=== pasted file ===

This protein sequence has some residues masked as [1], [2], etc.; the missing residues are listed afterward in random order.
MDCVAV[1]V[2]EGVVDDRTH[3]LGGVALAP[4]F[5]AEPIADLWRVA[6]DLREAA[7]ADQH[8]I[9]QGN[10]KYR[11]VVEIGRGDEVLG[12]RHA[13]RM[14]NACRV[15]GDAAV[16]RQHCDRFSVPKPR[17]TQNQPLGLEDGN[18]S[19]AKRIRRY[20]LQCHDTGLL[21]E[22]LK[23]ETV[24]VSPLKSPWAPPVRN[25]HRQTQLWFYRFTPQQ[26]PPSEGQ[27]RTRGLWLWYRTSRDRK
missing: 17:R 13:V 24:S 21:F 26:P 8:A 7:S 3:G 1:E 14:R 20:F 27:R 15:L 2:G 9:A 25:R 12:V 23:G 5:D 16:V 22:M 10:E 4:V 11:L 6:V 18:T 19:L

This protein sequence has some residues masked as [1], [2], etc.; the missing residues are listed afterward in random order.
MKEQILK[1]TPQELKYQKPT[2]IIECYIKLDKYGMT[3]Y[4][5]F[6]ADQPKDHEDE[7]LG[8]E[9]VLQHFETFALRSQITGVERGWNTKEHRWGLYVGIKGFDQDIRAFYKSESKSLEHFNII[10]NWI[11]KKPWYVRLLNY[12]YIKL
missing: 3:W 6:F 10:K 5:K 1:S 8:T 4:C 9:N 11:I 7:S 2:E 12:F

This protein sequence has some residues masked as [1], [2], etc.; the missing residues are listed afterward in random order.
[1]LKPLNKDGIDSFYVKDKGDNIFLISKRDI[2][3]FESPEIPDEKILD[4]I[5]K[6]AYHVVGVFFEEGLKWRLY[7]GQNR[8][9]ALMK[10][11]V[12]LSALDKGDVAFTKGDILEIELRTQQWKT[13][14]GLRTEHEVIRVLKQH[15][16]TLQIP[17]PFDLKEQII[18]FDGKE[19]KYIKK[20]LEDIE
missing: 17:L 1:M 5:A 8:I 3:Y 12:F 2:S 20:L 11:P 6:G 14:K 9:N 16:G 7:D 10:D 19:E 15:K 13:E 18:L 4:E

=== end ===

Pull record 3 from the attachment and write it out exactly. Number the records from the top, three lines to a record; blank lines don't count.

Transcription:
This protein sequence has some residues masked as [1], [2], etc.; the missing residues are listed afterward in random order.
[1]LKPLNKDGIDSFYVKDKGDNIFLISKRDI[2][3]FESPEIPDEKILD[4]I[5]K[6]AYHVVGVFFEEGLKWRLY[7]GQNR[8][9]ALMK[10][11]V[12]LSALDKGDVAFTKGDILEIELRTQQWKT[13][14]GLRTEHEVIRVLKQH[15][16]TLQIP[17]PFDLKEQII[18]FDGKE[19]KYIKK[20]LEDIE
missing: 17:L 1:M 5:A 8:I 3:Y 12:F 2:S 20:L 11:P 6:G 14:K 9:N 16:G 7:D 10:D 19:E 15:K 13:E 18:L 4:E